José Miguel Fernández during 2019 action with the Doosan Bears

The Slugger the Bears Needed

Last year this site wrote about José Miguel Fernández and his great season for the Doosan Bears. Fast forward to the newly minted 2020 Korea Baseball organization season and Fernández is once again a topic of discussion for the site. The former Major League Baseball prospect is tearing up KBO pitching in both familiar and new ways. The one key improvement he’s made is in an area where most MLB scouts said he would never improve.

Throughout the 2019 season, Fernández displayed the same bat-to-ball skills that had made him a highly sought after prospect following his time with Cocodrilos de Matanzas of Serie Nacional de Béisbol. Fernández came out of Cuba with both an astute eye and an ability to spread the baseball all over the field. He also came with nominal power, but not enough to have that be his calling card. Throughout his tenure in affiliated baseball, the book on Fernández was that he had a great eye and made plenty of contact, but lacked the power his frame should be able to produce. That’s what made it so easy for affiliated baseball to give up on Fernández as he hit the thirty-year-old mark and remained the same type of hitter.

The first year with the Bears didn’t much change the thinking about the former Cuban star. He finished the 2019 season with a slash line of .344/.409/.483 and helped lead the Bears to a Korea Series championship. He chipped in 15 home runs and walked more than he struck out, yet still, affiliated scouts turned their noses up at the type of hitter Fernández represented. Undoubtedly a lot of that can be pinned on Fernández being an average fielding first baseman. It’s not the average part that matters but the first base part, in general, is important. Affiliated baseball no longer has much need for first basemen who don’t hit for big power numbers.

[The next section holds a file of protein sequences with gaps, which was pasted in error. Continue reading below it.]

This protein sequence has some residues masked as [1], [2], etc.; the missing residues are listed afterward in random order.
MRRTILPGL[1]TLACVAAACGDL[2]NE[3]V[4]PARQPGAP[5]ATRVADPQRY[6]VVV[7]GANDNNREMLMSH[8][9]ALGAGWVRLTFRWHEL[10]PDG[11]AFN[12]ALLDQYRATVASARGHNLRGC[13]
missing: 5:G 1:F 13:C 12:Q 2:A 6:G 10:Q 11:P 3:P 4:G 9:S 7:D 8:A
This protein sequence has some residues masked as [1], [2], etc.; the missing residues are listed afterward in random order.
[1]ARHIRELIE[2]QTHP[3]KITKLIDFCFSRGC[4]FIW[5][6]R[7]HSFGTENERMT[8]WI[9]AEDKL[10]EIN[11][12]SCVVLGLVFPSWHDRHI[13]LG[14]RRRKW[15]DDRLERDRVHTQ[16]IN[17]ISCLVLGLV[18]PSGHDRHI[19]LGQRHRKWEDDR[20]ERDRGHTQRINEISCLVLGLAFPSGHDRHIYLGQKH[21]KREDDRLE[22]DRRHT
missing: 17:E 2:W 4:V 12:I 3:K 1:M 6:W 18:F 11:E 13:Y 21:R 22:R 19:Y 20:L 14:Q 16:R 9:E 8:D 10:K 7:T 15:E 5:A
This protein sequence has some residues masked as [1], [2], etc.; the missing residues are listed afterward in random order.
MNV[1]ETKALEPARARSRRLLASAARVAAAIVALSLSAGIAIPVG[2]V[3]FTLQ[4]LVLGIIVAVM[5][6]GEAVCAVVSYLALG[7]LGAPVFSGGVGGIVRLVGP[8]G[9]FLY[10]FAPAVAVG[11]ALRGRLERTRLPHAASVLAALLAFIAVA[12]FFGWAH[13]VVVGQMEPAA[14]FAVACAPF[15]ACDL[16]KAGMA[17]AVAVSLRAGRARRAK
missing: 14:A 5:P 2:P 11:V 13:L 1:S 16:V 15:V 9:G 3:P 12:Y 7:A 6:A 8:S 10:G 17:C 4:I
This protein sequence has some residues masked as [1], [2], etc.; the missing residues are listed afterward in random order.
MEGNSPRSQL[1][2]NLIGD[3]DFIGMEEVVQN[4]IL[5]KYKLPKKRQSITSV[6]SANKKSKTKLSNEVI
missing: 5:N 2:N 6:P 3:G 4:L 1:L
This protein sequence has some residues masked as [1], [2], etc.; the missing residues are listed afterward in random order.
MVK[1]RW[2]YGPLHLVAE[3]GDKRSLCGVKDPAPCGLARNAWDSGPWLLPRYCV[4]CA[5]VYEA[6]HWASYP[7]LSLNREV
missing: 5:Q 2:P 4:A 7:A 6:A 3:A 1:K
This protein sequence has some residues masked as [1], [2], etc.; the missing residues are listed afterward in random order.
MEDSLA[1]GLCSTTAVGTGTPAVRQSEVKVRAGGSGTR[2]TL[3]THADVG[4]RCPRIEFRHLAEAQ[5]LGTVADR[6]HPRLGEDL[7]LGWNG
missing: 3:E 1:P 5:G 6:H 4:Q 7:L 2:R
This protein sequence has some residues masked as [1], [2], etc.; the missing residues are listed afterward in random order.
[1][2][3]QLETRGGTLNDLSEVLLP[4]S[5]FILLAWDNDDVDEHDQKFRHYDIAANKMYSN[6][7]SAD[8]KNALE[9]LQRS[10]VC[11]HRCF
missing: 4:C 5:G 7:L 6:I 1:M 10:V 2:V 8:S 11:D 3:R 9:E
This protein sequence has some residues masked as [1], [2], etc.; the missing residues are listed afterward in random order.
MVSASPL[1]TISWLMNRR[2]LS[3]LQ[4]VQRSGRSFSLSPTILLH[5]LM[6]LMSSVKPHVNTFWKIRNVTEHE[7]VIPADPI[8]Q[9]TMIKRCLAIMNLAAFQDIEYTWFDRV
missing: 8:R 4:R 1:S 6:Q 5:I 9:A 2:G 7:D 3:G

Fernández had found a home with the Bears and he could have maintained the same approach to 2020 as he had throughout the rest of his career. If Fernández ended the season with the same slash line as he had in 2019 the Bears would have been estatic. It’s important to reconcile that just because affiliated baseball decided that a slash line like the one above isn’t good enough for a first baseman doesn’t mean that affiliated baseball is correct. Still, Fernández wanted to prove he could be an even better hitter and so he didn’t stay with what he knew, he added to his game.

The pitch recognition is still the same from Fernández, as is his ability to handle the bat with ease. What he’s done is added a slight upward slope to his swing and focused on driving the ball more. The result has been a slash line of .479/.515/.729 with last year’s singles morphing into doubles. The caveat applies that we’re only dealing with 52 plate appearances so far. However, it’s not as if Fernández wasn’t a great hitter before he tinkered with his swing. He decidedly was, that’s why it’s easy to look at his present results compared with his past results and believe he’s simply kicked it up a notch. It will be interesting to see if he can continue to drive the ball. He had a similar slugging start in 2019, and then settled back into preferring contact over power.

The 2020 KBO season is young, but once again José Miguel Fernández is among the best the KBO has to offer. Beyond that, just like last year, he’s showing that perhaps there is a flaw in the way that MLB teams force players into very specific roles. I’m not enough of a scout to proclaim the last sentence as true, but I am smart enough to look at the production Fernández continues to provide and realize that affiliated baseball and its scouts may have been wrong about the Bears slugger.

Lead photo courtesy of Sung Min-Kim – Twitter

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Bill Thompson
Father (human/feline/canine), husband, Paramedic, Socialist, writer Internet Baseball Writers Association of America and Off the Bench Baseball; freelance writer at various online and print publications. Member Internet Baseball Writers Association of America & Society for American Baseball Research.

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